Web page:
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About Mervyn Peake
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June 2017
© G. Peter Winnington 2017

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Corrections and Additions to
Collected Poems of Mervyn Peake
edited by R. W. Maslen

and published by Carcanet in 2008

As Rob Maslen does not have a site of his own, he suggested that Peake STUDIES might host a page for corrections and additions to the volume of Peake’s Collected Poems that he edited for Carcanet in 2008. So here it is.


Page 87: ‘With People, so with Trees’ may have been reworked in the spring of 1948, but a poem with this title was already extant in January 1940, so it could well date from 1939.

Page 149: The title and first line of ‘This field is dim with sheaves’ should read ‘This field is dun with sheaves’.

Page 165: ‘Rembrandt’ can now be dated to 1938, for Peake sent it, along with other ‘Painter Sonnets’ (as he called them) to Sir Edward Marsh for his comments.

Page 174: The first line of ‘Love, I Had Thought It Rocklike’ should read quite simply, ‘I had thought it rocklike’.

Page 177: In the 4th line of ‘For Ever through Love’s Weather...’ ‘north star’ should have initial capital letters: ‘North Star’. Peake’s title for this poem was ‘To Ruth’ (i.e. Ruth Shackle (1903–99) with whom he was having an affair – see PS 13 (October 2013), iii: 9–10).

Page 226: ‘My Malady is this’ can now confidently be attributed to December 1941.


Discovered in 2017, a poem about the series of Kings from A to Z that Peake illustrated in 1938–39.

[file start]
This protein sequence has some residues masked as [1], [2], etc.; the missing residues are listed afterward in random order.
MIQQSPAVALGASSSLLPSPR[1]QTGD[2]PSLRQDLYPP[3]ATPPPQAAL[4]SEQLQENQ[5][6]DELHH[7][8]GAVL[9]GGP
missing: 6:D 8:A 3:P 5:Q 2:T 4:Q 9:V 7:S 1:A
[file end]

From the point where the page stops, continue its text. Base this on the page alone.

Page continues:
Exactly Twenty Six Kings I met

In the rough, grey realms of Alphabet.

At the season when long leaves twist and fall,

From A to Z, I drew them all.

As they ruled in a dim archaic way

To the murmerous sound of the seas that sway.

And some of them were rather forlorn

When they saw the portraits that I had drawn,

And others were far too highly bred

To show their feelings but smiled instead

At their fingertips, and portentously

Lifted their eyebrows at the sea –

Toyed with their sceptres, and then again

Resumed their ruminative reign.

It was long ago, and my thoughts are blurred,

And all the happenings that occurred

Are drowned, and only my portraits keep

The Kings from sliding away in sleep.

For all the things that their voices said

Are snared [lost]* in the webs within my head.

And all the crumbling region fills with wings

That darken a shore of lettered things…

May I present my Silent Kings?


* lost is written faintly over the top of snared.


Had he known of them, Rob would have quoted (in the Notes, p.243) Peake’s comments from the dustwrapper of the first edition of The Rhyme of the Flying Bomb:

 ‘Whilst its central characters, the sailor and the child, are symbolic, this was not consciously thought out (as Mr Peake has confirmed). Asked if he could give a meaning to the poem he has stated that it shows “man’s continuing hopefulness in adversity,” and in this way he is as a child, being ever re-born. “Water, fire and air are elements of this poem, and I have endeavoured to use them as being an integral part of the War. Apart from the brutality of war, there is the tenderness in the unexpected circumstances, and this I have tried to express in the sailor’s attitude to the child.”’


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